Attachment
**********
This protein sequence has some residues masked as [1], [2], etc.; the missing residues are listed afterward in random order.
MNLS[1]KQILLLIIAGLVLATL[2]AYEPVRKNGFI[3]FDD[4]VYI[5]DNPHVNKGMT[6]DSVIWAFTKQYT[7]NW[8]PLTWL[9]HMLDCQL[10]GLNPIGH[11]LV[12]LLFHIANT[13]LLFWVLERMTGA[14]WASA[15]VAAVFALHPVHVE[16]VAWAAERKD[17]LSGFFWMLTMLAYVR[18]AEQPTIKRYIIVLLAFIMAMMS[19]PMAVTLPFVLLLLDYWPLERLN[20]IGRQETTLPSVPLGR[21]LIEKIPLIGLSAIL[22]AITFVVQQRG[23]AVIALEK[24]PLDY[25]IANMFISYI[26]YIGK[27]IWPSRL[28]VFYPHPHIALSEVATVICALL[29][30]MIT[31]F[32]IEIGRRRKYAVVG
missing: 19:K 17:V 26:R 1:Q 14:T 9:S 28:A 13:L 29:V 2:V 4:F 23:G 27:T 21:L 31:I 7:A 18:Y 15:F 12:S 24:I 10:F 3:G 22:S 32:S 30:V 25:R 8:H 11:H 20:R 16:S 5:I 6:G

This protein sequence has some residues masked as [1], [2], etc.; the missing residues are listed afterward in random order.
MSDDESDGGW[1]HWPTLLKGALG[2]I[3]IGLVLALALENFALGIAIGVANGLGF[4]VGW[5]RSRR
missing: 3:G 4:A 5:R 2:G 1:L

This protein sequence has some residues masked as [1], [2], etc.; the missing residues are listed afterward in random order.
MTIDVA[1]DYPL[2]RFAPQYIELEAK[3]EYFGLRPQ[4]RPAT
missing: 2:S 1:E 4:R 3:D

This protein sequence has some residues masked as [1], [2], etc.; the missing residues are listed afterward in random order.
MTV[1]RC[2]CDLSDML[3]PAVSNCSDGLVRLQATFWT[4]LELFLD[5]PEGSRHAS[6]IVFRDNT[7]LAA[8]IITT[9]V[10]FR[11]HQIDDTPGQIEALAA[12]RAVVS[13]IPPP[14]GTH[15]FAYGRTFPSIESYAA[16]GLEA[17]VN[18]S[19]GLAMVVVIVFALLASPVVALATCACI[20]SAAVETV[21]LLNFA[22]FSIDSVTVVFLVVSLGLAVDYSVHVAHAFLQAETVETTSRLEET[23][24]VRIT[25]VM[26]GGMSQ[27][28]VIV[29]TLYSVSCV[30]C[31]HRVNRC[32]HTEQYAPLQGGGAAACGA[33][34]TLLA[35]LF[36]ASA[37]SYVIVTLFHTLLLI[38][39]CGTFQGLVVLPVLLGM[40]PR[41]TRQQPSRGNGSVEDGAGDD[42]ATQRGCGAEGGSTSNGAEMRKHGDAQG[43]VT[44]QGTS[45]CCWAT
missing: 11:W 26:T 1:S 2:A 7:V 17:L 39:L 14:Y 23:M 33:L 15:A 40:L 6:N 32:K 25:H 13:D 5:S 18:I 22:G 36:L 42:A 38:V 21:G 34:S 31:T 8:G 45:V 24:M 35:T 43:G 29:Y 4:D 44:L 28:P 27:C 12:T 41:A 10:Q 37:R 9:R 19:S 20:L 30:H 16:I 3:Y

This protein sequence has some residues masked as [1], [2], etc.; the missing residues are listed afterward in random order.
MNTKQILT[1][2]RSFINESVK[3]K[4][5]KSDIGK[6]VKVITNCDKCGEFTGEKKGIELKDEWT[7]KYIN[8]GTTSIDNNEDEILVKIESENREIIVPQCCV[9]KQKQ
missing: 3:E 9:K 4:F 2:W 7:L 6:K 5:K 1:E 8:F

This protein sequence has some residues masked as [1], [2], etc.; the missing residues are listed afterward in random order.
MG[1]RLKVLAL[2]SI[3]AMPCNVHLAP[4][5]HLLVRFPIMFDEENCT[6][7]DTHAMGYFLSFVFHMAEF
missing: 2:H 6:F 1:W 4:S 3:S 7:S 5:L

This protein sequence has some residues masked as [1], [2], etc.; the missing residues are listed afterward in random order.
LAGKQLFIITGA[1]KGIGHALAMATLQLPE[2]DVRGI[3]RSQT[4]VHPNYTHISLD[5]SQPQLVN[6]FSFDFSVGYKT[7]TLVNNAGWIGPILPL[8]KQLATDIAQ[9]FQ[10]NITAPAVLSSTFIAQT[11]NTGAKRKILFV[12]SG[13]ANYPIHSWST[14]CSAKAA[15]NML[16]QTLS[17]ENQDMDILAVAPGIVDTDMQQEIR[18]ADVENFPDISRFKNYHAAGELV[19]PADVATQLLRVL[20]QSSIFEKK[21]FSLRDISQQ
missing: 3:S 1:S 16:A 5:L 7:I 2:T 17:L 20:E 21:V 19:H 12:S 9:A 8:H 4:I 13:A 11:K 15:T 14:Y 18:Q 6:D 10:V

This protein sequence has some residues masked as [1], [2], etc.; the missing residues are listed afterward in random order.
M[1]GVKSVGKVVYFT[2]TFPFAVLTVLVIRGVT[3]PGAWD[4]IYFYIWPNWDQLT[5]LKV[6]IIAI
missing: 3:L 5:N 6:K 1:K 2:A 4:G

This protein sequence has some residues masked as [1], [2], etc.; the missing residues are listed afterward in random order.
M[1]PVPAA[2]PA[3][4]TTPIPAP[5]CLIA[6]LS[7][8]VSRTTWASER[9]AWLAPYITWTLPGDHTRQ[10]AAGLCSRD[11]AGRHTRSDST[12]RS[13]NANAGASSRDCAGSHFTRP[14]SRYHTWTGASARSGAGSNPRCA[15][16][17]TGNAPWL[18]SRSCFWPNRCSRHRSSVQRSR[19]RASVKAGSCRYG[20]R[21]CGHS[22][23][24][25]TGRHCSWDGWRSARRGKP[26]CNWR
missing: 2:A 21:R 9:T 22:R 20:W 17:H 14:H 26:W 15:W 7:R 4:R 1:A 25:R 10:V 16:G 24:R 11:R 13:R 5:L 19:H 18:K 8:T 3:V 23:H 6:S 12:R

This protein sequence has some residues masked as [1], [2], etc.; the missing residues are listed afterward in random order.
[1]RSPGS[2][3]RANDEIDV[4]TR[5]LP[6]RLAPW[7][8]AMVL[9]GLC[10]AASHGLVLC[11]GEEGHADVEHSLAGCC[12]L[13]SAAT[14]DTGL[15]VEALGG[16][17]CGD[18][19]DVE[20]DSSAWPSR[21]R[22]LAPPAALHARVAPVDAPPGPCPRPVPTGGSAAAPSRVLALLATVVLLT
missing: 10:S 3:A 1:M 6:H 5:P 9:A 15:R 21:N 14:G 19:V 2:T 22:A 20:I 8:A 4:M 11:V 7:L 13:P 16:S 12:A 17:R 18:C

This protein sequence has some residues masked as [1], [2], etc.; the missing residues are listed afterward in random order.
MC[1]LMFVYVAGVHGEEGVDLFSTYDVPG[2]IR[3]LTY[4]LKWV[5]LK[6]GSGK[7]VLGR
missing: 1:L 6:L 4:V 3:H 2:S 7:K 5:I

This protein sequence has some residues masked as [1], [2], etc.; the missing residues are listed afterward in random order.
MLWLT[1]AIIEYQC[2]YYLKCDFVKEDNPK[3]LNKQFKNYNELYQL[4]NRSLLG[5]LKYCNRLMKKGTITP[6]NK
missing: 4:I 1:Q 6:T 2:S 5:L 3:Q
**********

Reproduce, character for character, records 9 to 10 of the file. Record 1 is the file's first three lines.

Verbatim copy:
This protein sequence has some residues masked as [1], [2], etc.; the missing residues are listed afterward in random order.
M[1]PVPAA[2]PA[3][4]TTPIPAP[5]CLIA[6]LS[7][8]VSRTTWASER[9]AWLAPYITWTLPGDHTRQ[10]AAGLCSRD[11]AGRHTRSDST[12]RS[13]NANAGASSRDCAGSHFTRP[14]SRYHTWTGASARSGAGSNPRCA[15][16][17]TGNAPWL[18]SRSCFWPNRCSRHRSSVQRSR[19]RASVKAGSCRYG[20]R[21]CGHS[22][23][24][25]TGRHCSWDGWRSARRGKP[26]CNWR
missing: 2:A 21:R 9:T 22:R 20:W 17:H 14:H 26:W 15:W 7:R 4:R 1:A 25:R 10:V 16:G 24:R 11:R 13:R 5:L 19:H 18:K 8:T 3:V 23:H 6:S 12:R

This protein sequence has some residues masked as [1], [2], etc.; the missing residues are listed afterward in random order.
[1]RSPGS[2][3]RANDEIDV[4]TR[5]LP[6]RLAPW[7][8]AMVL[9]GLC[10]AASHGLVLC[11]GEEGHADVEHSLAGCC[12]L[13]SAAT[14]DTGL[15]VEALGG[16][17]CGD[18][19]DVE[20]DSSAWPSR[21]R[22]LAPPAALHARVAPVDAPPGPCPRPVPTGGSAAAPSRVLALLATVVLLT
missing: 10:S 3:A 1:M 6:H 5:P 9:A 15:R 21:N 14:G 19:V 2:T 22:A 20:I 8:A 4:M 11:V 7:L 13:P 16:S 12:A 17:R 18:C